We can learn to become so rooted in ourselves, that we live in our center where our inner intelligence lies. This is a place where we are so anchored to peace and calm that nothing can disturb us. We can then respond to situations rather than react from unconscious habit. The ocean has millions of waves which become agitated by the wind, but deep down the ocean is still; no wind and no hurricane can disturb it. We are like the ocean. If we live on the surface, agitated by every disturbance, we live in a constant turmoil. But we can learn how to move down to our own still depths where no one can disturb us.

Our question then becomes: how can we move from the periphery to the center and from the surface to the depths? How can we become more rooted in ourselves? Through an expressive meditation technique. It will take you from anxiety to serenity, from chaos to peace, from anger to compassion.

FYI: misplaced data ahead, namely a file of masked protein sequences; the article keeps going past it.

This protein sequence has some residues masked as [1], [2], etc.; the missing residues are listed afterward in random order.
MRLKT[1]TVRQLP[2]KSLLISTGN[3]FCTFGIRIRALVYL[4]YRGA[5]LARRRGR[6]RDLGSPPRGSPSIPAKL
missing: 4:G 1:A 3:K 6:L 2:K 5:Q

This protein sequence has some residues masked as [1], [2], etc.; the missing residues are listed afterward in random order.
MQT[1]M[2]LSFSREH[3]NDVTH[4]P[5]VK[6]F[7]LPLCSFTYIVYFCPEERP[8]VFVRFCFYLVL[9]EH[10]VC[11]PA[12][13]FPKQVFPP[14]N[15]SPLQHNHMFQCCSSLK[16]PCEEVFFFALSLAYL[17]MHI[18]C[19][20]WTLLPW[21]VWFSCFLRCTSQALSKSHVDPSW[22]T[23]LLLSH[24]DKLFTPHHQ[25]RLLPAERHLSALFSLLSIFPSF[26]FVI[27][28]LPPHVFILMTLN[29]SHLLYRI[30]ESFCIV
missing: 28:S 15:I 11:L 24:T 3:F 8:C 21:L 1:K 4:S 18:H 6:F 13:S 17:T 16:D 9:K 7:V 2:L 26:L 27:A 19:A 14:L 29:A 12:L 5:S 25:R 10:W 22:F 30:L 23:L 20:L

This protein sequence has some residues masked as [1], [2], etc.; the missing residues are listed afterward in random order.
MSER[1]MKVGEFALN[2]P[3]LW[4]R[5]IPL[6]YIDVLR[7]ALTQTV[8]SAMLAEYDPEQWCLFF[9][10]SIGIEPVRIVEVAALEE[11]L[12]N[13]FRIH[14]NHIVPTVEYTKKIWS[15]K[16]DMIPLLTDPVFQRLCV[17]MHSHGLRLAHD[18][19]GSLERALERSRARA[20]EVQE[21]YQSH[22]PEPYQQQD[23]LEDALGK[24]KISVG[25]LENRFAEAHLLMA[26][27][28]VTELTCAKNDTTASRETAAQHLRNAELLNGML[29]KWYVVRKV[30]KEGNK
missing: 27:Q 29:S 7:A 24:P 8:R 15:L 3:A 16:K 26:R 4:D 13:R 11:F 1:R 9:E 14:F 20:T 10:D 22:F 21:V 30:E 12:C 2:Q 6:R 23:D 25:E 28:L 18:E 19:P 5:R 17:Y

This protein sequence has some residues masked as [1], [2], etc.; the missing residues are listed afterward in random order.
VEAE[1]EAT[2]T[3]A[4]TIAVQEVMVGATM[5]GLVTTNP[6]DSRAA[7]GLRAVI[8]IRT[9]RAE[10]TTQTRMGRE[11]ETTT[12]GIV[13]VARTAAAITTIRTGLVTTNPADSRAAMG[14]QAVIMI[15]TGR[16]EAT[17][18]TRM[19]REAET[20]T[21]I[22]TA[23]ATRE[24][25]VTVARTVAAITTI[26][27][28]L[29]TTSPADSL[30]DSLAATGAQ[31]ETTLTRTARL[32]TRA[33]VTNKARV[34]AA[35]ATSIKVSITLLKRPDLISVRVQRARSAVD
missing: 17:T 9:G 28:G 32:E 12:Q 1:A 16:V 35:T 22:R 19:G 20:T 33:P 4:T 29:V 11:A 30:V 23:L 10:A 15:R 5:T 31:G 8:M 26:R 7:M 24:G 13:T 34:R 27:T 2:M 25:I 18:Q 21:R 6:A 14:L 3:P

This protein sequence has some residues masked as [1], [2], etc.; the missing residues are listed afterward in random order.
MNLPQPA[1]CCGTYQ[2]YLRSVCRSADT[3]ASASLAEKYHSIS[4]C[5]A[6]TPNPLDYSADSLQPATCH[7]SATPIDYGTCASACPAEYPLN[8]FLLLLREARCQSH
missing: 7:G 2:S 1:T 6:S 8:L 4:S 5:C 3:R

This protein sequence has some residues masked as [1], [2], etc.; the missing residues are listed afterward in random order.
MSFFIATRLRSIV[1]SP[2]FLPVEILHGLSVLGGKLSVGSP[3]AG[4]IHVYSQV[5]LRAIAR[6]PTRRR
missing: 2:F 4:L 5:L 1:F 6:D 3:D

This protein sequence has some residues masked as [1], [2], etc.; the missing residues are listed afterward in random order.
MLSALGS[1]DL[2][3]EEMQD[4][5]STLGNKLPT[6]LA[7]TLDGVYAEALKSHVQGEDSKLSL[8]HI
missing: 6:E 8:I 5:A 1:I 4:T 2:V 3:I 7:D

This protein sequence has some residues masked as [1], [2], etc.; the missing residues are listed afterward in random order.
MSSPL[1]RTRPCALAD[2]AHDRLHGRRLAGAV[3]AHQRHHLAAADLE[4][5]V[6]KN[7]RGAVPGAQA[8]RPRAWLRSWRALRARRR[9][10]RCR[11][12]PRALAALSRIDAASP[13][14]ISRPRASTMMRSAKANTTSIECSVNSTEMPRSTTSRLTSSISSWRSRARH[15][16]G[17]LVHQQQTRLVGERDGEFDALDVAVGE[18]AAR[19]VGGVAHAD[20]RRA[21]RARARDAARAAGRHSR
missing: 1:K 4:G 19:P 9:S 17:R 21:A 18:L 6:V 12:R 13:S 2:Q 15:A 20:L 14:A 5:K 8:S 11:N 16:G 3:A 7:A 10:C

Don’t fight and don’t condemn. Use the hot fire of anger and transform it into the joy of creativity. This is how you gain mastery of yourself, rather than being a victim or a bully. Accept, watch the lightning, and dark thunder clouds of your inner sky and the clear blue sky will again appear.
* Here is the Gibberish Expressive Meditation Technique

Benefits: You gain instant relief from turbulent emotions and from the chattering mind. You become more calm, relaxed, and creative.

Step One: Gibberish (30 seconds)

Close your eyes. Start speaking in gibberish, any nonsense sounds. Don’t worry about what you sound like. Make any sounds that arise;  don’t speak in a language or use words that you know. Allow yourself to express whatever needs to be expressed within you. Just go totally mad. This is therapeutic madness.

Step Two: Sit in Silence and Watch with Nonjudgment and Compassion for Yourself (30 seconds)